Creating a Joint Venture for Ground-Up Construction in Brooklyn, NY

13 Greenpoint Avenue, Brooklyn, NY


  • 13 Greenpoint Avenue | Brooklyn, NY
  • Opportunity to Develop ± 90,000 SF
  • Conversion of Industrial Into Mixed Use Multifamily and Retail
  • Brooklyn Waterfront Property with Unobstructed Views of Manhattan
  • Owner Representation for Joint Venture Creation

For more information regarding this case study, please contact:

Ben Tapper

(646) 658-7334
Email // Resume

The Client

The client was a New York City based family office and long-time owner of industrial, retail and mixed use assets through New York City. The family office had been in business since 1965, but had no ground up development experience, and was thus unable to secure construction financing.

The Challenge

Assist a long time owner of industrial property and Class B residential rentals in determining and implementing the most profitable strategy to turn a warehouse into a mixed use building on the Brooklyn waterfront. The potential scenarios included:

  • Sell the lot to a developer and re-invest the proceeds in other areas with greater returns
  • Secure a construction loan and construct a property, something they had never done before
  • Create a joint venture with an experienced developer and building
  • Structure a long-term leasehold where the new lessee spends the money to construct a building in exchange for 99 years of control

Our Approach

In the belief that they could develop a 90,000 sq. ft. building on their own, ownership hired an architect, drew up plans and went to their primary lender of over 30 years for a construction loan. While this bank had provided well over $200M in debt over the decades, the loan that was offered reflected a total lack of experience in ground-up development. The loan proceeds were materially lower than anticipated and the interest rate was double what experienced developers were able to achieve. Ownership needed guidance on how to achieve their goals of developing an economically viable and more valuable, mixed use property, taking advantage of 421-a tax benefits to minimize the tax liability for a quarter-century, constructing a rental asset that could be passed down to the next generation of this family ownership, and securing a market rate loan to ensure that the potential returns outweighed the construction risk.

We instantaneously recognized the superior location of this asset, which given its waterfront location would have unobstructed East River and Manhattan views in perpetuity. We quickly assessed the balance of the positive and negative attributes of the property and opportunity, and determined that a Joint Venture with an experienced developer offered the highest percentage chance for success. In order to create the JV, current ownership would need to “sell” a piece of the fee, approximately 10% to 20%, to make the project worthwhile to a new partner and show potential lenders that the minority partner had substantial skin in the game. We also believed that given the competitive advantages this property would eventually have, a new partner would accept a land value above what would be a market rate for a rental building, but still a discount from a condo valuation.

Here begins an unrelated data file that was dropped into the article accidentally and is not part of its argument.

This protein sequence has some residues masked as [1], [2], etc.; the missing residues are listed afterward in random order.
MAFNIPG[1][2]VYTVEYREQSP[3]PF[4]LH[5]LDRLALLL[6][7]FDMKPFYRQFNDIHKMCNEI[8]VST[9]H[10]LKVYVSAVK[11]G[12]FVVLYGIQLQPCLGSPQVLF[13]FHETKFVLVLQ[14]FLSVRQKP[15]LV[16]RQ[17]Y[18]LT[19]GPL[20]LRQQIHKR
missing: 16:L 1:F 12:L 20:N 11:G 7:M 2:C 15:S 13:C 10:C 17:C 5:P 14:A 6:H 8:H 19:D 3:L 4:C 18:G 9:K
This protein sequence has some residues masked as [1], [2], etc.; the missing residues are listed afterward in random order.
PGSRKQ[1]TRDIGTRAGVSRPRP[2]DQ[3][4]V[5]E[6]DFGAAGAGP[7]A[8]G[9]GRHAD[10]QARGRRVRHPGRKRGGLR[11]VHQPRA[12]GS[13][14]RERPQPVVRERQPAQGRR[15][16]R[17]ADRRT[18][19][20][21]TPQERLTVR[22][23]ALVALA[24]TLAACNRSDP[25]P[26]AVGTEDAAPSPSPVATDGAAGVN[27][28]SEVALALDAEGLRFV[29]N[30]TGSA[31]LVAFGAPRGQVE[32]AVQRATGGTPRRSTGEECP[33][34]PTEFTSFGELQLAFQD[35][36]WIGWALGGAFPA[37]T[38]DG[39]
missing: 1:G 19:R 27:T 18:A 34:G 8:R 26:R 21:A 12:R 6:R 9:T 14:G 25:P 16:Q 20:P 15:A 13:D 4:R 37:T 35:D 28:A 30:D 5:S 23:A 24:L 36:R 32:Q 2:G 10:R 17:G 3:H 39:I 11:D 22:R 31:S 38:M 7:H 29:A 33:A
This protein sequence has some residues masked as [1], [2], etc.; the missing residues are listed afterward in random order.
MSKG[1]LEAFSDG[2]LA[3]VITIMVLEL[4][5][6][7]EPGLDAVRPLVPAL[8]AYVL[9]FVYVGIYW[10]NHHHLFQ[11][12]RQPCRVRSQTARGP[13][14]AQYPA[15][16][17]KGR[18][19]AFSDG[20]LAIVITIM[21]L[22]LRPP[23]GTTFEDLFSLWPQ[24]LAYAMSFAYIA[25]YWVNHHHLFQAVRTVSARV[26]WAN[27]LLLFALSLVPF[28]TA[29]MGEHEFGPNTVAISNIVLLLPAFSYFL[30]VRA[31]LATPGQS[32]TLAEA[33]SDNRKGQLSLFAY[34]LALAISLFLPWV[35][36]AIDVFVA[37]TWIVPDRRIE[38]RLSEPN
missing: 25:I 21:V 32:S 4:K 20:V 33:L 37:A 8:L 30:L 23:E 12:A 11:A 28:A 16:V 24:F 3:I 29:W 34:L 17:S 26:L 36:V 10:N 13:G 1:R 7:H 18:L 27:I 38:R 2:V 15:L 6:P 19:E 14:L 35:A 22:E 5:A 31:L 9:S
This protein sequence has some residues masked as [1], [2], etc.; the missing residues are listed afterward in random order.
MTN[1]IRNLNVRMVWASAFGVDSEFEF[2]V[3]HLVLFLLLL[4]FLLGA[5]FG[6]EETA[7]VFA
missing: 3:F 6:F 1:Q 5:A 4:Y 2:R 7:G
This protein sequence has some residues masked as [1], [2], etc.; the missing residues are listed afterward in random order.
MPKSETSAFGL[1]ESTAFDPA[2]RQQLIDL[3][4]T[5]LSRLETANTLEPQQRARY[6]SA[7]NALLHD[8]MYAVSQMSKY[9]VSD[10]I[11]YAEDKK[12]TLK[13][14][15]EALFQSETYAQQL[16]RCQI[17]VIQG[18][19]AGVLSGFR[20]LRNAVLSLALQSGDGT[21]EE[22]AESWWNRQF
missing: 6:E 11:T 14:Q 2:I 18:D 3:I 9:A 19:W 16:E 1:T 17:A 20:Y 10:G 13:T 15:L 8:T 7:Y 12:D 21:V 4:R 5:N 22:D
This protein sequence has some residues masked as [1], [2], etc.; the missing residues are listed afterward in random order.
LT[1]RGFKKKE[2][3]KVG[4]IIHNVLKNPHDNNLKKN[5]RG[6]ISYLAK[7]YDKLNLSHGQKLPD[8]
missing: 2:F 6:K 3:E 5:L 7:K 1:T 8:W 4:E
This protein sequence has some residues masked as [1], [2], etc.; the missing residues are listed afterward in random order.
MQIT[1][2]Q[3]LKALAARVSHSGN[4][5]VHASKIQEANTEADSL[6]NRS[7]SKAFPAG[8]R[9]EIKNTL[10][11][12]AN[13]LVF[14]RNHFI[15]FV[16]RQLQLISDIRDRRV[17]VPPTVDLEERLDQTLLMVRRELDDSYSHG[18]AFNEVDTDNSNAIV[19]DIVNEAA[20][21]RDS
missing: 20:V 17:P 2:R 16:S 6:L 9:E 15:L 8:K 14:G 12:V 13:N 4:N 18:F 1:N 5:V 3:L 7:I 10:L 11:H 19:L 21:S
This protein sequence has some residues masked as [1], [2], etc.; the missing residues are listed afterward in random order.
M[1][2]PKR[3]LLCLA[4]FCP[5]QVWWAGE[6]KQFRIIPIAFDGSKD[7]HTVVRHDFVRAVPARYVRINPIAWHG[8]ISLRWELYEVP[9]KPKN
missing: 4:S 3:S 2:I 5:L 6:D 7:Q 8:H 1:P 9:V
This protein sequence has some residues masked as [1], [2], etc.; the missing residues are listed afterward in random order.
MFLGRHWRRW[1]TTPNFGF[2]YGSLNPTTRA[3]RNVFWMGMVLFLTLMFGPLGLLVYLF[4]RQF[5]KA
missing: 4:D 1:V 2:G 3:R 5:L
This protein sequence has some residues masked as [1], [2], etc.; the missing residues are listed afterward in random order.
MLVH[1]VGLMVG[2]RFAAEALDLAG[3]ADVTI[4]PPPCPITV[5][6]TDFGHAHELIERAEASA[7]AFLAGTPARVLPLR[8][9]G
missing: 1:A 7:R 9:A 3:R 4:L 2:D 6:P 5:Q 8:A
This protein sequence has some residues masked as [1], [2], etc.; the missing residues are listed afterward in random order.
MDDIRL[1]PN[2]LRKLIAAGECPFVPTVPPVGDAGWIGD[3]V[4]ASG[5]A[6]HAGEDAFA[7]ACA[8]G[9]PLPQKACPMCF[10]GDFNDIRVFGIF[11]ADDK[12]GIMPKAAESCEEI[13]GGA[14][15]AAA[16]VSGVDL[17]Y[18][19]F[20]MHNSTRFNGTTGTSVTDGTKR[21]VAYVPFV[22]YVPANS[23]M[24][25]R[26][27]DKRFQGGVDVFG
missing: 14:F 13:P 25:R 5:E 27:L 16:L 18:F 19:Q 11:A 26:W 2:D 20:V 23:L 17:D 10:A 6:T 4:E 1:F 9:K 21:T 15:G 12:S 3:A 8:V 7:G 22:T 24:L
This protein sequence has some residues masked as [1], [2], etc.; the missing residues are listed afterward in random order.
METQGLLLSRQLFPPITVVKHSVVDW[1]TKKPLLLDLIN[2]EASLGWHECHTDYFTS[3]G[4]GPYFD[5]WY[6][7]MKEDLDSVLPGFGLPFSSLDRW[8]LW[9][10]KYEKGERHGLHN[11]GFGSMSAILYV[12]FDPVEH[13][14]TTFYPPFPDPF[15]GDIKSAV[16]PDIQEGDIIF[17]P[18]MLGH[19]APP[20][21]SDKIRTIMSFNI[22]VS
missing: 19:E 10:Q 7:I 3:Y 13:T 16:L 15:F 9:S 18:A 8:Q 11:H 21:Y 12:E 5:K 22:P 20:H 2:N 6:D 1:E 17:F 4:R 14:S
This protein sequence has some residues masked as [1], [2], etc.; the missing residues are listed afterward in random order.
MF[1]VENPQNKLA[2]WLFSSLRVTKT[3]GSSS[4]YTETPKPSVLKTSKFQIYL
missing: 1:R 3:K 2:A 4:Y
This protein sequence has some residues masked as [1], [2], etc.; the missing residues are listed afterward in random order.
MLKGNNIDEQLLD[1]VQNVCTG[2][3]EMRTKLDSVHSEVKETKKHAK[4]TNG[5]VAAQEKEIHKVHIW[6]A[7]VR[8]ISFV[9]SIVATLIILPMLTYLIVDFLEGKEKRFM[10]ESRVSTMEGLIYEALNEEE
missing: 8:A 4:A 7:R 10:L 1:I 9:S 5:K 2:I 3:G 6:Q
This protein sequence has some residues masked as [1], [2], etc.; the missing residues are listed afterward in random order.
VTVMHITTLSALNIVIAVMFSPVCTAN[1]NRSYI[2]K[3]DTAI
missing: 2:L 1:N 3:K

After speaking with a handful of very select developers, all with at least 30 years of experience in the industry, and some with over 100 years, we made a minor course adjustment. These developers all stated that because they still had to hire a third-party general contractor, the returns were not great enough. It was at this point we decided to “cut out the middle man” and source general contractors who were also property owners, and had enough liquidity to buy into the property and meet a potential lenders requirements. We were able to locate the appropriate group from our deep bench of relationships, and they agreed to our aggressive land value. They were about to execute the partnership agreement when 421-a expired, creating a major tax liability that could not be overcome without cutting the land value in half. Ownership decided to shelve the project until 421-a could be revived or a new tax incentive program created to minimize and freeze the real estate tax burden long enough for the project to make economic sense.

The Outcome

We stayed in touch weekly and made sure to keep everybody engaged and excited about such a wonderful project. When the tax incentive program finally returned, we immediately picked up where we left off and completely re-underwrote the entire transaction. We the JV so that a one story warehouse producing minimal income can be turned into a multi-story mixed use asset not only producing significantly more income, but also have a value exponentially greater. We then be entered the debt markets and secured construction financing at market rates, making the project profitable for all.